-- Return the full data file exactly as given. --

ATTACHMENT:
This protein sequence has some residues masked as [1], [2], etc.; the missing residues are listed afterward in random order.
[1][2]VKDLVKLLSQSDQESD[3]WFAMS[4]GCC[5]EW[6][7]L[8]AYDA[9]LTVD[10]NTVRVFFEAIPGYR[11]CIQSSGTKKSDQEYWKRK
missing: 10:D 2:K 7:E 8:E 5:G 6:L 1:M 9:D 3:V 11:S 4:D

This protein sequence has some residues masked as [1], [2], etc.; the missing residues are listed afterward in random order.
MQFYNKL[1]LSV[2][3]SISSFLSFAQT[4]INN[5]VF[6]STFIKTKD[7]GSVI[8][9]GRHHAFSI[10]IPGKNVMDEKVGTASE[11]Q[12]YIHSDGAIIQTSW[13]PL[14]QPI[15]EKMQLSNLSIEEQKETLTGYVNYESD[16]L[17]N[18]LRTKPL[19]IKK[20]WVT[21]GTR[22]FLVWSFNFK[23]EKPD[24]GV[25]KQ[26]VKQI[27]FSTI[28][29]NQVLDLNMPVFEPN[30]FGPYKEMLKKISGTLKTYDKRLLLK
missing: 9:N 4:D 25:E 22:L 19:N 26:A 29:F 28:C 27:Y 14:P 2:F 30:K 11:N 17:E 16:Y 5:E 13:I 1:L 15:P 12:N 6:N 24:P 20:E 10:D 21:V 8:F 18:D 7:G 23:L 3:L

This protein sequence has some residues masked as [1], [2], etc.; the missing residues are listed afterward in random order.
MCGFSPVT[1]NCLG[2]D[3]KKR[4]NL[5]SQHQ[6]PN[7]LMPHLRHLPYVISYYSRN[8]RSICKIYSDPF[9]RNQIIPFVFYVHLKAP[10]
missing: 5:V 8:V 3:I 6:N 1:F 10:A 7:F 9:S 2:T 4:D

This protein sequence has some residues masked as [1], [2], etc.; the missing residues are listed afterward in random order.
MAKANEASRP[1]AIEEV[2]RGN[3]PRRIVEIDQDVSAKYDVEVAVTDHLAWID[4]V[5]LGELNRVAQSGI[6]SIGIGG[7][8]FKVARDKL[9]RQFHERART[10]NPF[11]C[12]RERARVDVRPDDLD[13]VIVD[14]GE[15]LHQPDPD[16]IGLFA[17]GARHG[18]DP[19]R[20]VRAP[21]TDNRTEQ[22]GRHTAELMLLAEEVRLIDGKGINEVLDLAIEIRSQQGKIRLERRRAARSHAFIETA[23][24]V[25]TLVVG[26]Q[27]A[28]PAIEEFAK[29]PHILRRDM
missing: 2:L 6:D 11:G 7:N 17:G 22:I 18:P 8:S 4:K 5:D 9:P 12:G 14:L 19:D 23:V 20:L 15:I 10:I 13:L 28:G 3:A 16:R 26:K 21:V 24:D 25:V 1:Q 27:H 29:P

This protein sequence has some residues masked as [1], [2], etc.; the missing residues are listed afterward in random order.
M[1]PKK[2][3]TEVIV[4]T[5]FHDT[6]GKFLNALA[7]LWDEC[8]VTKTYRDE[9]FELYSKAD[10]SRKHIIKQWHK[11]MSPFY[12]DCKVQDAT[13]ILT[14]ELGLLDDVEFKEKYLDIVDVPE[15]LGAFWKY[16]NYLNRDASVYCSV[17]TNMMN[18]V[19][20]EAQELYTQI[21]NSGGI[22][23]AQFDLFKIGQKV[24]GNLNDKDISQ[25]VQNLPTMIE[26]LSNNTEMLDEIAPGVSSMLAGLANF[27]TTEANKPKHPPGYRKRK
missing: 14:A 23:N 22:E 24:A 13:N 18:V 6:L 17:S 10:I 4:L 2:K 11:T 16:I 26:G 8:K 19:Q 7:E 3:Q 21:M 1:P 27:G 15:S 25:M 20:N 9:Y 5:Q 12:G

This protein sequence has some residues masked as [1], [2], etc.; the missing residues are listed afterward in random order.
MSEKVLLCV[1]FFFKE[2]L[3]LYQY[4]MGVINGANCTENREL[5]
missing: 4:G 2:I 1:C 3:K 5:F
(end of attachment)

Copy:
This protein sequence has some residues masked as [1], [2], etc.; the missing residues are listed afterward in random order.
[1][2]VKDLVKLLSQSDQESD[3]WFAMS[4]GCC[5]EW[6][7]L[8]AYDA[9]LTVD[10]NTVRVFFEAIPGYR[11]CIQSSGTKKSDQEYWKRK
missing: 10:D 2:K 7:E 8:E 5:G 6:L 1:M 9:D 3:V 11:S 4:D

This protein sequence has some residues masked as [1], [2], etc.; the missing residues are listed afterward in random order.
MQFYNKL[1]LSV[2][3]SISSFLSFAQT[4]INN[5]VF[6]STFIKTKD[7]GSVI[8][9]GRHHAFSI[10]IPGKNVMDEKVGTASE[11]Q[12]YIHSDGAIIQTSW[13]PL[14]QPI[15]EKMQLSNLSIEEQKETLTGYVNYESD[16]L[17]N[18]LRTKPL[19]IKK[20]WVT[21]GTR[22]FLVWSFNFK[23]EKPD[24]GV[25]KQ[26]VKQI[27]FSTI[28][29]NQVLDLNMPVFEPN[30]FGPYKEMLKKISGTLKTYDKRLLLK
missing: 9:N 4:D 25:E 22:L 19:N 26:A 29:F 28:C 27:Y 14:P 2:F 30:K 11:N 17:E 16:Y 5:E 13:I 1:L 15:P 12:N 6:N 24:P 20:E 10:D 21:V 8:F 18:D 7:G 23:L 3:L

This protein sequence has some residues masked as [1], [2], etc.; the missing residues are listed afterward in random order.
MCGFSPVT[1]NCLG[2]D[3]KKR[4]NL[5]SQHQ[6]PN[7]LMPHLRHLPYVISYYSRN[8]RSICKIYSDPF[9]RNQIIPFVFYVHLKAP[10]
missing: 5:V 8:V 3:I 6:N 1:F 10:A 7:F 9:S 2:T 4:D

This protein sequence has some residues masked as [1], [2], etc.; the missing residues are listed afterward in random order.
MAKANEASRP[1]AIEEV[2]RGN[3]PRRIVEIDQDVSAKYDVEVAVTDHLAWID[4]V[5]LGELNRVAQSGI[6]SIGIGG[7][8]FKVARDKL[9]RQFHERART[10]NPF[11]C[12]RERARVDVRPDDLD[13]VIVD[14]GE[15]LHQPDPD[16]IGLFA[17]GARHG[18]DP[19]R[20]VRAP[21]TDNRTEQ[22]GRHTAELMLLAEEVRLIDGKGINEVLDLAIEIRSQQGKIRLERRRAARSHAFIETA[23][24]V[25]TLVVG[26]Q[27]A[28]PAIEEFAK[29]PHILRRDM
missing: 2:L 6:D 11:G 7:N 17:G 22:I 18:P 8:S 4:K 5:D 9:P 12:G 14:L 19:D 23:V 20:L 15:I 10:I 13:L 28:G 3:A 16:R 26:K 21:V 24:D 25:V 1:Q 27:H 29:P

This protein sequence has some residues masked as [1], [2], etc.; the missing residues are listed afterward in random order.
M[1]PKK[2][3]TEVIV[4]T[5]FHDT[6]GKFLNALA[7]LWDEC[8]VTKTYRDE[9]FELYSKAD[10]SRKHIIKQWHK[11]MSPFY[12]DCKVQDAT[13]ILT[14]ELGLLDDVEFKEKYLDIVDVPE[15]LGAFWKY[16]NYLNRDASVYCSV[17]TNMMN[18]V[19][20]EAQELYTQI[21]NSGGI[22][23]AQFDLFKIGQKV[24]GNLNDKDISQ[25]VQNLPTMIE[26]LSNNTEMLDEIAPGVSSMLAGLANF[27]TTEANKPKHPPGYRKRK
missing: 14:A 23:N 22:E 24:A 13:N 18:V 6:L 17:S 10:I 4:L 2:K 11:T 16:I 26:G 8:K 19:Q 7:E 3:Q 21:M 1:P 27:G 15:S 25:M 20:N 9:Y 5:Q 12:G

This protein sequence has some residues masked as [1], [2], etc.; the missing residues are listed afterward in random order.
MSEKVLLCV[1]FFFKE[2]L[3]LYQY[4]MGVINGANCTENREL[5]
missing: 4:G 2:I 1:C 3:K 5:F